— Catholic Herald, Rome — Pope Francis has restricted the right of diocesan bishops to establish new religious congregations. In a motu proprio published Wednesday, the pope modifies canon law so that it is no longer necessary for local bishops merely to consult with Rome before officially recognizing religious communities, but also to receive the express written approval of the pope.
The change to canon 579 further reinforces a little-noticed but highly significant 2016 clarification issued at the request of the Pontifical Council for Legislative Texts regarding the need for consultation with the Holy See before local bishops give their approval to new religious congregations within their jurisdictions and under the local bishop’s direct authority and supervision.
The text of the law was ambiguous, and until the clarification in 2016, many bishops and canon lawyers read it as merely advising consultation. “Prior consultation with the Holy See,” wrote the Cardinal Secretary of State, Pietro Parolin, in the 2016 rescript clarifying the point of law, “is to be understood as necessary ad validitatem before establishing of [sic] a diocesan Institute of consecrated life, otherwise risking nullity of the decree of establishment of this said Institute.”
Until the change in the law announced Wednesday, a bishop even kept the paper right to recognize a community in the face of an unfavourable opinion from the Congregation for Institutes of Consecrated Life and Societies of Apostolic Life – sometimes styled the “Congregation for Religious” – the curial dicastery responsible for religious orders and other communities dedicated to vowed religious life according to a specific charism.
Now, not only must any local bishop wishing to give official recognition and approval to a religious community within his diocese consult with the competent Vatican office before his decision, but receive express prior approval from Rome.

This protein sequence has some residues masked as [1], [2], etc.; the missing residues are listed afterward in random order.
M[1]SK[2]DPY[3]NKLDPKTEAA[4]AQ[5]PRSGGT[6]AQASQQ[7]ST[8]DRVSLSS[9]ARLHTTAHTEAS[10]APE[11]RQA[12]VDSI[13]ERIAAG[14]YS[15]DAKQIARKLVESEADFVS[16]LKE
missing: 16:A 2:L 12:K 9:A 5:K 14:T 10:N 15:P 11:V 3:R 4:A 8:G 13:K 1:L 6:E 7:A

“The act of canonical erection by the bishop,” wrote Pope Francis in the motu proprio’s preamble using the technical language for official recognition, “transcends the diocesan context alone and makes it relevant in the wider horizon of the universal Church.” He further explained: “[B]y its nature, every institute of consecrated life or society of apostolic life, even if it arose in the context of a particular Church, ‘as a gift to the Church, it is not an isolated or marginal reality, but belongs intimately to her, is at the heart itself of the Church as a decisive element of its mission’.”
That has always been the case, universally recognised and acknowledged throughout the Church, but the legal requirement on local Ordinaries to seek prior written approval from Rome before exercising their power in these regards is something new.
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